After I earned the MBA and was researching at CFR and teaching at Princeton, I decided to apply to PhD programs to pursue original research on technological innovation in business, the future of work, and organizational behavior. One of my NYU professors said, “You should look at Stanford Management Science and Engineering.” And I thought, “Why is he talking about this engineering school? I’m not an engineer!” He described MS&E’s roots in industrial and systems engineering and its tradition of investigating technological change, organizations, and work using both quantitative methods and qualitative fieldwork. I had a trip planned to the Bay Area for CFR, so I reached out to Professor Pam Hinds to see if the program would be a good fit. I knew as soon as I met her that I would love working with her and that she would be a good mentor.
Going back to school full time in my early forties was a huge life change. I knew I would be older than most PhD students, and even some professors. I wanted to work with faculty who could support me as a student learning how to conduct original research and as an experienced professional. Pam herself had worked in industry before going into her PhD program and encouraged rather than discouraged me using my professional experience to inform my academic inquiry. And I loved the PhD students in the department. So in the summer of 2018, I found renters for my house and drove from Washington, DC, to California to become a student…again!
How did you come to your field of inquiry within MS&E?
My dissertation research was an ethnography of Convergence, a Toronto-based online platform that connects different kinds of business, government, and nonprofit organizations to finance sustainable development projects. I intended to study the platform’s technical design, but once I went to Convergence for my fieldwork, I saw that their real challenge was managing disparate stakeholders and a complex mission.
The project began early in my first year when I wrote a paper for Woody Powell’s organizational theory course about the processes of institutionalization and my observations of different U.S. government agencies working across their organizational boundaries in financing sustainable development projects, often co-opting other organizations’ missions and work. I was writing about what I experienced as a professional through the new lens of theory. Woody encouraged me to pursue this topic for my dissertation. My advisor Pam was a thought partner and guided me in developing the project. Bob Sutton and the department gave me the resources to travel for field research. While it was challenging to advance my research when the pandemic hit, the faculty in the Center for Work, Technology & Organizations (WTO) and the Stanford Technology Ventures Program (STVP)—especially Riitta Katila—as well as key faculty at the GSB, such as Sarah Soule and Bill Barnett, were very supportive.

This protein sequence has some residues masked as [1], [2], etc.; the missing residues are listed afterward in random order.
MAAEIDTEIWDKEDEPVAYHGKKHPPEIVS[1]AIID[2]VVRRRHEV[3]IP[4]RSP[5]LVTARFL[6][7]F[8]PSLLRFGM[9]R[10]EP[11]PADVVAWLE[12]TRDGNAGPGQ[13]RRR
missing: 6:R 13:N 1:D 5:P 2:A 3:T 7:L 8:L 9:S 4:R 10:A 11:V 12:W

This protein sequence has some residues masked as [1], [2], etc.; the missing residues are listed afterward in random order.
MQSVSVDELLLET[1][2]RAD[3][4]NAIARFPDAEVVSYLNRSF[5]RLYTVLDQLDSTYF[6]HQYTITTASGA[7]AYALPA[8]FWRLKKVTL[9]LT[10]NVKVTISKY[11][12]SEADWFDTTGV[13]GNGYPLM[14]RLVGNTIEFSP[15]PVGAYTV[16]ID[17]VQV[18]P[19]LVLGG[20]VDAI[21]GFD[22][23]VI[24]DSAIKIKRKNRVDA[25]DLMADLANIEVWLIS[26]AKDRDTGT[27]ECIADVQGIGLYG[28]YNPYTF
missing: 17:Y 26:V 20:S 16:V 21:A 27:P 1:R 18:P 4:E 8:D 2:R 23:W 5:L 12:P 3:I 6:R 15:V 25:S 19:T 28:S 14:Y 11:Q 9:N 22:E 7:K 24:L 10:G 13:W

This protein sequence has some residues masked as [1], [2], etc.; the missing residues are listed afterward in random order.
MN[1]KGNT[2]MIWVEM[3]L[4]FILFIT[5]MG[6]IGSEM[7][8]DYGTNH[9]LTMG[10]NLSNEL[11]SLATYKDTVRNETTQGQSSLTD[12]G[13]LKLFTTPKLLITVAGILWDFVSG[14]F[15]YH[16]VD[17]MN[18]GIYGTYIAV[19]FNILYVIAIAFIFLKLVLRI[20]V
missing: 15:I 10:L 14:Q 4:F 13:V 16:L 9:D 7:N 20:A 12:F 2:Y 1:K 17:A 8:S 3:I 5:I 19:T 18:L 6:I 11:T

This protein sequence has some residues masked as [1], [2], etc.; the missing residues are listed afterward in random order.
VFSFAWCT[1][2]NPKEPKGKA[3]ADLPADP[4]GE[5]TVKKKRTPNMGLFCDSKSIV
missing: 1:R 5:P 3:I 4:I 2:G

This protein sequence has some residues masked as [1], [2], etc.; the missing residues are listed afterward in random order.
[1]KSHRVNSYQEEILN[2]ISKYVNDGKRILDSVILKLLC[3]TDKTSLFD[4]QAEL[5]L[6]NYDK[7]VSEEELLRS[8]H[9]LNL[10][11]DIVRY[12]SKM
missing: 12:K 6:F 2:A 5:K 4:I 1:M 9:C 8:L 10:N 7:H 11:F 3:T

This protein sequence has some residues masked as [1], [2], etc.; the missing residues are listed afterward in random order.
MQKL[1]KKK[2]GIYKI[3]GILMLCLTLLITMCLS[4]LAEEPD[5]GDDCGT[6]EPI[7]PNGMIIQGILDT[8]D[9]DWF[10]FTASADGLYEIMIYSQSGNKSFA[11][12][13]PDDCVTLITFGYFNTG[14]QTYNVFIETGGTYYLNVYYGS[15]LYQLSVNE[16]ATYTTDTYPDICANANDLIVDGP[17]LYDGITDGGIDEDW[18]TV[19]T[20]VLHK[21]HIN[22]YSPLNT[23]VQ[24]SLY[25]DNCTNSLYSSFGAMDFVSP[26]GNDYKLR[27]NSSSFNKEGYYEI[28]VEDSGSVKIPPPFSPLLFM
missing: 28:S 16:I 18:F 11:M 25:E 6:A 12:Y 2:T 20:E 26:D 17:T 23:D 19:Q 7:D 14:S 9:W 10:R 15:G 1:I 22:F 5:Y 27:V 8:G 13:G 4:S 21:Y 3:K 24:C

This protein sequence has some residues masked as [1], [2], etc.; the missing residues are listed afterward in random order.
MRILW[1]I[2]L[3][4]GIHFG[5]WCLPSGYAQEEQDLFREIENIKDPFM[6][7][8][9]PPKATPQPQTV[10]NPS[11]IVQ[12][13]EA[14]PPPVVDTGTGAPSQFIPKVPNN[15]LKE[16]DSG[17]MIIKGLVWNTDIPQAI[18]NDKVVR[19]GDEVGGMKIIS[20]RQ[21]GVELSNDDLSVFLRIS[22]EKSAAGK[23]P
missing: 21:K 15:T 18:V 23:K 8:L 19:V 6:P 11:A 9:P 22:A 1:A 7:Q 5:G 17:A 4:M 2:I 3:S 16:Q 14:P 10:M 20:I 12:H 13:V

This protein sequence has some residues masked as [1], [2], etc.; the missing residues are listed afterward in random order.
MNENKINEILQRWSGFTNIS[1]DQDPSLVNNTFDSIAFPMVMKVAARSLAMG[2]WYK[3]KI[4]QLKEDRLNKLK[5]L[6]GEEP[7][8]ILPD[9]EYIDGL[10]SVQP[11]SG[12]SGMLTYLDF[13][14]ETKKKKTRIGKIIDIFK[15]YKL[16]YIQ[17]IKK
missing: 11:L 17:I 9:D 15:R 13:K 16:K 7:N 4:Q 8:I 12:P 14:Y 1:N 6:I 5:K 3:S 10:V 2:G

We’re often told that for an organization to be successful in its mission, it must be narrowly focused. Simplicity should reign. But what I found in the organization I studied was they balanced multiple, competing conceptions of themselves to satisfy their diverse stakeholders—private equity firms, philanthropic organizations, nonprofits, government agencies, and multilateral banks. I describe this process as meta-organizing.